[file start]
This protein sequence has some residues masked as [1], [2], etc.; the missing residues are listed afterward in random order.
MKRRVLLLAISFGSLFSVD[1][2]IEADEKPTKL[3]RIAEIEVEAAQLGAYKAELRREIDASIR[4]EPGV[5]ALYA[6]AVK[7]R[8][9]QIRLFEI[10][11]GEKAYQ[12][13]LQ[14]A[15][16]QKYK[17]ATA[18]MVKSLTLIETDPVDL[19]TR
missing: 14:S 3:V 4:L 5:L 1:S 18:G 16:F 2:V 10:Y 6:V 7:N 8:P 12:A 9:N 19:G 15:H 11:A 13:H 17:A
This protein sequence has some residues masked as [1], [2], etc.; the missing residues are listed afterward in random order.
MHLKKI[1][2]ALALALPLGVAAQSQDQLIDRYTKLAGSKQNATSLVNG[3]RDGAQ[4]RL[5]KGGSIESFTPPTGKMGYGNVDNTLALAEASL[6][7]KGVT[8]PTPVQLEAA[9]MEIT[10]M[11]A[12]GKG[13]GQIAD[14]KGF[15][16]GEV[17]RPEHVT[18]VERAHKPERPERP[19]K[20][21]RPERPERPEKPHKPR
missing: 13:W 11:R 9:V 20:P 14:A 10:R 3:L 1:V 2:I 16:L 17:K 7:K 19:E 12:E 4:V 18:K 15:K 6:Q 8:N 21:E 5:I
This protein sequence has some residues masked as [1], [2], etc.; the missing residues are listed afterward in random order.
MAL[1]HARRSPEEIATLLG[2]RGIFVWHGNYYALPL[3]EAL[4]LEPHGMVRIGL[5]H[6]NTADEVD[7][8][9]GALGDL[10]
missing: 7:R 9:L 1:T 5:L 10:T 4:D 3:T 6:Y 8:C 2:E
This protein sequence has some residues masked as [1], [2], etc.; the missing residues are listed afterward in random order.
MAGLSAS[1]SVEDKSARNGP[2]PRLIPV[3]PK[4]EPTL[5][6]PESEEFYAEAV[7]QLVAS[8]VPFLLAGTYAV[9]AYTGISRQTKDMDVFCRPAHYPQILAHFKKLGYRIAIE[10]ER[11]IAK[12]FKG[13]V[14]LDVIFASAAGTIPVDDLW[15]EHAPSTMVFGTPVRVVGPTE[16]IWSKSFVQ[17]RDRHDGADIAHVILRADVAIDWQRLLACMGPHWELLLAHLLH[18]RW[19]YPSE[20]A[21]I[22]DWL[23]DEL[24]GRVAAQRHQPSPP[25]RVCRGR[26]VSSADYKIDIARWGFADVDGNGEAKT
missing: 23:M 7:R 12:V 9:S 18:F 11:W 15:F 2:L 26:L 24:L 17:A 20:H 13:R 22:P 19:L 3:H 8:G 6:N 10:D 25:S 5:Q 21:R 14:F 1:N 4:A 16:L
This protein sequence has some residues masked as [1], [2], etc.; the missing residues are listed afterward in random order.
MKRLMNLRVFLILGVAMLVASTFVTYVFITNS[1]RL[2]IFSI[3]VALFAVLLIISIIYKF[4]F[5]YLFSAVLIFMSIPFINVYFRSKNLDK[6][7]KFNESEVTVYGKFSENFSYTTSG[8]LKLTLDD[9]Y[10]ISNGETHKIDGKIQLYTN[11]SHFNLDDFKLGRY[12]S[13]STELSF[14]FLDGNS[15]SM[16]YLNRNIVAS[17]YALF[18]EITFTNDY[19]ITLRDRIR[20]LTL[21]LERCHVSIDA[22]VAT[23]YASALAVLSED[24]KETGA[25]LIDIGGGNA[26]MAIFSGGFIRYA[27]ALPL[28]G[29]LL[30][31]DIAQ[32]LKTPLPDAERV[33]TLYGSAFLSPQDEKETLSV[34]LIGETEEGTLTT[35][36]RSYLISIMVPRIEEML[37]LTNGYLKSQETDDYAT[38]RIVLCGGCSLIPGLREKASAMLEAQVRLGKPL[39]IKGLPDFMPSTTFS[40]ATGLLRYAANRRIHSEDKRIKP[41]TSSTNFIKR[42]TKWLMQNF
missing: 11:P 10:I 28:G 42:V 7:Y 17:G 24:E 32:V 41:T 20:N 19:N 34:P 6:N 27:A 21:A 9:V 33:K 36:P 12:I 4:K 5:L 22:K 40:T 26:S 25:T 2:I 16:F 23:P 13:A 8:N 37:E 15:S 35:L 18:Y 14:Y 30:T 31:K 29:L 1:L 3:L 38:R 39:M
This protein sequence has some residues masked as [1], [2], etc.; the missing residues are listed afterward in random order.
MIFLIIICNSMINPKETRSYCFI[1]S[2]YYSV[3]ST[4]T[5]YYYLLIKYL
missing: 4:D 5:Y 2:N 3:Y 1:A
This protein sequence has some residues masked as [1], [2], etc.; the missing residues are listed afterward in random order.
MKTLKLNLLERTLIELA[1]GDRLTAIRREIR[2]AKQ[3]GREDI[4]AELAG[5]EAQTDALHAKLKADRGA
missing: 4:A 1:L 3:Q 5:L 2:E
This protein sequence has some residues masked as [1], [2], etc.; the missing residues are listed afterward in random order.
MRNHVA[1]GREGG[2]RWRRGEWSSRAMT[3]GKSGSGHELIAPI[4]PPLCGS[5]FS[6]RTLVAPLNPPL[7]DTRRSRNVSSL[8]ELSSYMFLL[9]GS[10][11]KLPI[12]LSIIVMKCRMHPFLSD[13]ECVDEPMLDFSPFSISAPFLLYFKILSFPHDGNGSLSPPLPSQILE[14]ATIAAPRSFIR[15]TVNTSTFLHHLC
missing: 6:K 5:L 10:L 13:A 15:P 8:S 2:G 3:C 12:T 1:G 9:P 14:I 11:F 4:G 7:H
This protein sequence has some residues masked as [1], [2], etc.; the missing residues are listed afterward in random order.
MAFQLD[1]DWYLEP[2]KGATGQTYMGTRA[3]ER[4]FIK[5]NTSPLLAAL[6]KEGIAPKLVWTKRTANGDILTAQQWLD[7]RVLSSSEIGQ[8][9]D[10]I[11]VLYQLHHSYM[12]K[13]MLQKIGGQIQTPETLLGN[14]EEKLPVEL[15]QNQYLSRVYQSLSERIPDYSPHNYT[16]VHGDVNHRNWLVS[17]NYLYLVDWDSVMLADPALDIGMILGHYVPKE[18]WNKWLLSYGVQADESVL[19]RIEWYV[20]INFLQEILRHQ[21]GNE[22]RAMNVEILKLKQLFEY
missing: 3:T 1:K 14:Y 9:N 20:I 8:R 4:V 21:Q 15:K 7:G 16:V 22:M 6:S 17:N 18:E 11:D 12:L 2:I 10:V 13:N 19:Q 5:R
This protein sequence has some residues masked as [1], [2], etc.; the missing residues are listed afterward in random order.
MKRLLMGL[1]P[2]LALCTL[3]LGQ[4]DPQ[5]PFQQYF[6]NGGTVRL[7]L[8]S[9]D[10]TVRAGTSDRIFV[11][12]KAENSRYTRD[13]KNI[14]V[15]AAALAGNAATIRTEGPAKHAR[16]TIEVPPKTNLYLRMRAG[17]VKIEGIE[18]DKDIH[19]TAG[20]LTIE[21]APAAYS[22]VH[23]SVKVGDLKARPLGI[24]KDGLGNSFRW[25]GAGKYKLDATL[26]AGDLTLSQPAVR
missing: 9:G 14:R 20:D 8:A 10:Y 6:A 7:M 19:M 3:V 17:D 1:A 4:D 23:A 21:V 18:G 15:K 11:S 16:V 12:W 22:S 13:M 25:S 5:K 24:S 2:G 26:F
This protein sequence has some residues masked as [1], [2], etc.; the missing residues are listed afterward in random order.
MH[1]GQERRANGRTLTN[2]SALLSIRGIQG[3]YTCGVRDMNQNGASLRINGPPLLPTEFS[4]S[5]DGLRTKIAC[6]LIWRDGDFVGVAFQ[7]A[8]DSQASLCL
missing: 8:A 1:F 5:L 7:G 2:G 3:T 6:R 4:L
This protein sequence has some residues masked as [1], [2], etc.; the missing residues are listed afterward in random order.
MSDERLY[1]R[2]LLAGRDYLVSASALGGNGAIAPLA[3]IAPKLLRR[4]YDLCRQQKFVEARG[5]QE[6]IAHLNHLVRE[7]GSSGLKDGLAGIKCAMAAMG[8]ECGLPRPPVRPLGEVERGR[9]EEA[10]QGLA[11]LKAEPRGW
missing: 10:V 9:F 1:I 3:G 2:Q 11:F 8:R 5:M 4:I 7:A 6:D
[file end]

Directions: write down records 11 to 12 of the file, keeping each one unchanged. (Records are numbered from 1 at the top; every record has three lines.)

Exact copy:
This protein sequence has some residues masked as [1], [2], etc.; the missing residues are listed afterward in random order.
MH[1]GQERRANGRTLTN[2]SALLSIRGIQG[3]YTCGVRDMNQNGASLRINGPPLLPTEFS[4]S[5]DGLRTKIAC[6]LIWRDGDFVGVAFQ[7]A[8]DSQASLCL
missing: 8:A 1:F 5:L 7:G 2:G 3:T 6:R 4:L
This protein sequence has some residues masked as [1], [2], etc.; the missing residues are listed afterward in random order.
MSDERLY[1]R[2]LLAGRDYLVSASALGGNGAIAPLA[3]IAPKLLRR[4]YDLCRQQKFVEARG[5]QE[6]IAHLNHLVRE[7]GSSGLKDGLAGIKCAMAAMG[8]ECGLPRPPVRPLGEVERGR[9]EEA[10]QGLA[11]LKAEPRGW
missing: 10:V 9:F 1:I 3:G 2:Q 11:F 8:R 5:M 4:I 7:A 6:D